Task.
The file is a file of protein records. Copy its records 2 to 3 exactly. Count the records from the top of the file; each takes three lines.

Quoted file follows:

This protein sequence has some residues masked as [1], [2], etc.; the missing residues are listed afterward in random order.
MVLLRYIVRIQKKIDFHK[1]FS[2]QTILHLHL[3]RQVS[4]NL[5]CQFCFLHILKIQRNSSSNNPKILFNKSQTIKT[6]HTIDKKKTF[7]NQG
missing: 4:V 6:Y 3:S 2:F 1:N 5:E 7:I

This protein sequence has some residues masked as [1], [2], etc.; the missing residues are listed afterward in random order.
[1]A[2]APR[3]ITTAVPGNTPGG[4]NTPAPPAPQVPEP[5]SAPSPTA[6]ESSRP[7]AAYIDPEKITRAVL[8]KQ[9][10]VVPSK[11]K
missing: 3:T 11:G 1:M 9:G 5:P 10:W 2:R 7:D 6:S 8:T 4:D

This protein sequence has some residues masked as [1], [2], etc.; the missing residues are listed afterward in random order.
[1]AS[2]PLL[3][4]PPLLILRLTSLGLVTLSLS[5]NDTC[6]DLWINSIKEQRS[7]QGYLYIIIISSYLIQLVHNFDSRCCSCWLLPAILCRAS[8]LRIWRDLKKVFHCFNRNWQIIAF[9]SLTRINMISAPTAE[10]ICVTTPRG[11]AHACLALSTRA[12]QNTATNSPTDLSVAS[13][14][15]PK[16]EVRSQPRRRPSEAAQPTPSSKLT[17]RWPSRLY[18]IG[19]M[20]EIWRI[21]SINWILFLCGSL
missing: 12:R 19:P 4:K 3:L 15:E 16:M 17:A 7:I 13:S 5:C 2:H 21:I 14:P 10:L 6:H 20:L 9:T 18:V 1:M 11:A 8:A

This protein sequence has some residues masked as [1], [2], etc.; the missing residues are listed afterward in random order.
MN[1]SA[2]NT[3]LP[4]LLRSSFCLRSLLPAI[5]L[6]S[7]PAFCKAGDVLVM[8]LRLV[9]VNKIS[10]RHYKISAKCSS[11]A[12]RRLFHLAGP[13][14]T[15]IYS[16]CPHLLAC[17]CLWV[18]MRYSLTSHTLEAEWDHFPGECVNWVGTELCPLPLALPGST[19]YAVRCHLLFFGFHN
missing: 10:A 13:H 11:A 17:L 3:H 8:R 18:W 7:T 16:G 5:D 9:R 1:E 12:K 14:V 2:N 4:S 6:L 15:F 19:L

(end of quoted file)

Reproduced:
This protein sequence has some residues masked as [1], [2], etc.; the missing residues are listed afterward in random order.
[1]A[2]APR[3]ITTAVPGNTPGG[4]NTPAPPAPQVPEP[5]SAPSPTA[6]ESSRP[7]AAYIDPEKITRAVL[8]KQ[9][10]VVPSK[11]K
missing: 3:T 11:G 1:M 9:G 5:P 10:W 2:R 7:D 6:S 8:T 4:D

This protein sequence has some residues masked as [1], [2], etc.; the missing residues are listed afterward in random order.
[1]AS[2]PLL[3][4]PPLLILRLTSLGLVTLSLS[5]NDTC[6]DLWINSIKEQRS[7]QGYLYIIIISSYLIQLVHNFDSRCCSCWLLPAILCRAS[8]LRIWRDLKKVFHCFNRNWQIIAF[9]SLTRINMISAPTAE[10]ICVTTPRG[11]AHACLALSTRA[12]QNTATNSPTDLSVAS[13][14][15]PK[16]EVRSQPRRRPSEAAQPTPSSKLT[17]RWPSRLY[18]IG[19]M[20]EIWRI[21]SINWILFLCGSL
missing: 12:R 19:P 4:K 3:L 15:E 16:M 17:A 7:I 13:S 5:C 2:H 21:I 14:P 10:L 6:H 20:L 9:T 18:V 1:M 11:A 8:A